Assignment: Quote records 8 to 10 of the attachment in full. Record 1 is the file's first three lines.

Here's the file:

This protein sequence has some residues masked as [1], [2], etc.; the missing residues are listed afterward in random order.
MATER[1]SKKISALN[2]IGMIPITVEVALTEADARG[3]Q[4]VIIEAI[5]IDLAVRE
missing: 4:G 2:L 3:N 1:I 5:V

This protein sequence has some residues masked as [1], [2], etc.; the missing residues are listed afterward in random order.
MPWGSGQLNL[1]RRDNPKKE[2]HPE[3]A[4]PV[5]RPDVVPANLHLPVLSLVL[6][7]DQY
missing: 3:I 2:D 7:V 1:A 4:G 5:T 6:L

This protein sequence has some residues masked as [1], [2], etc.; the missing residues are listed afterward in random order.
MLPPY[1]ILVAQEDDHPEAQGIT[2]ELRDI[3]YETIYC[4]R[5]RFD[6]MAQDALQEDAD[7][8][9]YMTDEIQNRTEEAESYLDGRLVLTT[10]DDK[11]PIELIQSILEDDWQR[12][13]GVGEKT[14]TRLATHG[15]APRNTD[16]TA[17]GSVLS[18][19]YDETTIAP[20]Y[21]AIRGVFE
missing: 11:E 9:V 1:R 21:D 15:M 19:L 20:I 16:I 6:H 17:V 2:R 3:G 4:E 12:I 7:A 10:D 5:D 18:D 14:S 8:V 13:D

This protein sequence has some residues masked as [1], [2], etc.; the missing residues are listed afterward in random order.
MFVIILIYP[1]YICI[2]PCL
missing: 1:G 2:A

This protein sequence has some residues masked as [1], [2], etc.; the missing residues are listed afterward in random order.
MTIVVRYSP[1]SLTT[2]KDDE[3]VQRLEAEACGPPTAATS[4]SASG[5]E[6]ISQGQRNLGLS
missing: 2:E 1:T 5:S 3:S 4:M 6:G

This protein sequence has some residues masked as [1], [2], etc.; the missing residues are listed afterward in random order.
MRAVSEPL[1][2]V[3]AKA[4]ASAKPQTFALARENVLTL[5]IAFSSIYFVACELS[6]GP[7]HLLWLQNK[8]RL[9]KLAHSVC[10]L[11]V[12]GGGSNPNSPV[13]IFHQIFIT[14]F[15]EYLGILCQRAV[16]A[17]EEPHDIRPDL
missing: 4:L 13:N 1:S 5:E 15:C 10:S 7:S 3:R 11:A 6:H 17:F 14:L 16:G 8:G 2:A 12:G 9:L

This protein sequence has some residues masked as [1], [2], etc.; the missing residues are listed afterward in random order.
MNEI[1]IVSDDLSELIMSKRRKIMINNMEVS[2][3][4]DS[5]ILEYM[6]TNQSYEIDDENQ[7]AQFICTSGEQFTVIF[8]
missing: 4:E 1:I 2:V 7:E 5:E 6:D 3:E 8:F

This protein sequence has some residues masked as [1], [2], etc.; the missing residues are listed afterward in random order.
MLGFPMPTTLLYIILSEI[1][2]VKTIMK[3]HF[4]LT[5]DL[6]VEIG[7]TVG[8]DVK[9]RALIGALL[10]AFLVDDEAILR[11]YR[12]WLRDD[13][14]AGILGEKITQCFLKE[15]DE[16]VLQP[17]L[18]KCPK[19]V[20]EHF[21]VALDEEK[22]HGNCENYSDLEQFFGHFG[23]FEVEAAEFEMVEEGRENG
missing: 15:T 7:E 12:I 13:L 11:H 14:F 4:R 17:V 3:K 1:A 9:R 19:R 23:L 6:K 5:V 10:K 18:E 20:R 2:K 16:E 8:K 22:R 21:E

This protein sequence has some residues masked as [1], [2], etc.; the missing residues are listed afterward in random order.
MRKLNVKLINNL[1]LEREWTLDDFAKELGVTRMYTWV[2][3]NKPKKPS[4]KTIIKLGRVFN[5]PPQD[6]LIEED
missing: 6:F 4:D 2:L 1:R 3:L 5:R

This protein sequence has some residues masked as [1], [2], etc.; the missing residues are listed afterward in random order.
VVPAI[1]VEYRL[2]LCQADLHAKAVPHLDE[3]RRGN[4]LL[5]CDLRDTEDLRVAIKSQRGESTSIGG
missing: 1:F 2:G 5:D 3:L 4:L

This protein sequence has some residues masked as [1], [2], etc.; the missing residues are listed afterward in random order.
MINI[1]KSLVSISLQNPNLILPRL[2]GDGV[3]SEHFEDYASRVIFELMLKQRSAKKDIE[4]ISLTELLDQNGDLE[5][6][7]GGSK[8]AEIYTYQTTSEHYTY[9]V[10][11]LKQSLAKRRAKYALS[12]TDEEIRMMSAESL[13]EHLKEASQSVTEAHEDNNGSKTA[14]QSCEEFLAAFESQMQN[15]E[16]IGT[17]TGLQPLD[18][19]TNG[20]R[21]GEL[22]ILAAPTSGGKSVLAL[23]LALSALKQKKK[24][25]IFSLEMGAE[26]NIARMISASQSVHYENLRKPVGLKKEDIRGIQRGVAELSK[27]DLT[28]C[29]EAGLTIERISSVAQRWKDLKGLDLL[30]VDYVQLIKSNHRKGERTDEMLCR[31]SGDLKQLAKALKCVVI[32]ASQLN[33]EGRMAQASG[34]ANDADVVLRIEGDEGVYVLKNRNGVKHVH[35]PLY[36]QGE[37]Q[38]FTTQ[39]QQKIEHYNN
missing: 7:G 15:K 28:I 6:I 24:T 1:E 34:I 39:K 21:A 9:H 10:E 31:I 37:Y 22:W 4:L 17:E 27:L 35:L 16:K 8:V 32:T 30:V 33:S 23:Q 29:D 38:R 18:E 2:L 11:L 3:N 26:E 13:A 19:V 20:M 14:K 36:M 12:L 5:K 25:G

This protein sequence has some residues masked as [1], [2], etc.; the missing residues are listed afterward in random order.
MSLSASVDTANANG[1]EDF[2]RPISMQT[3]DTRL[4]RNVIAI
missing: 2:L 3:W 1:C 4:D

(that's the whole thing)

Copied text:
This protein sequence has some residues masked as [1], [2], etc.; the missing residues are listed afterward in random order.
MLGFPMPTTLLYIILSEI[1][2]VKTIMK[3]HF[4]LT[5]DL[6]VEIG[7]TVG[8]DVK[9]RALIGALL[10]AFLVDDEAILR[11]YR[12]WLRDD[13][14]AGILGEKITQCFLKE[15]DE[16]VLQP[17]L[18]KCPK[19]V[20]EHF[21]VALDEEK[22]HGNCENYSDLEQFFGHFG[23]FEVEAAEFEMVEEGRENG
missing: 15:T 7:E 12:I 13:L 11:H 14:F 4:R 17:V 3:K 1:A 9:R 19:R 23:L 6:K 5:V 10:K 18:E 20:R 2:K 16:E 8:K 22:R 21:E

This protein sequence has some residues masked as [1], [2], etc.; the missing residues are listed afterward in random order.
MRKLNVKLINNL[1]LEREWTLDDFAKELGVTRMYTWV[2][3]NKPKKPS[4]KTIIKLGRVFN[5]PPQD[6]LIEED
missing: 6:F 4:D 2:L 1:R 3:L 5:R

This protein sequence has some residues masked as [1], [2], etc.; the missing residues are listed afterward in random order.
VVPAI[1]VEYRL[2]LCQADLHAKAVPHLDE[3]RRGN[4]LL[5]CDLRDTEDLRVAIKSQRGESTSIGG
missing: 1:F 2:G 5:D 3:L 4:L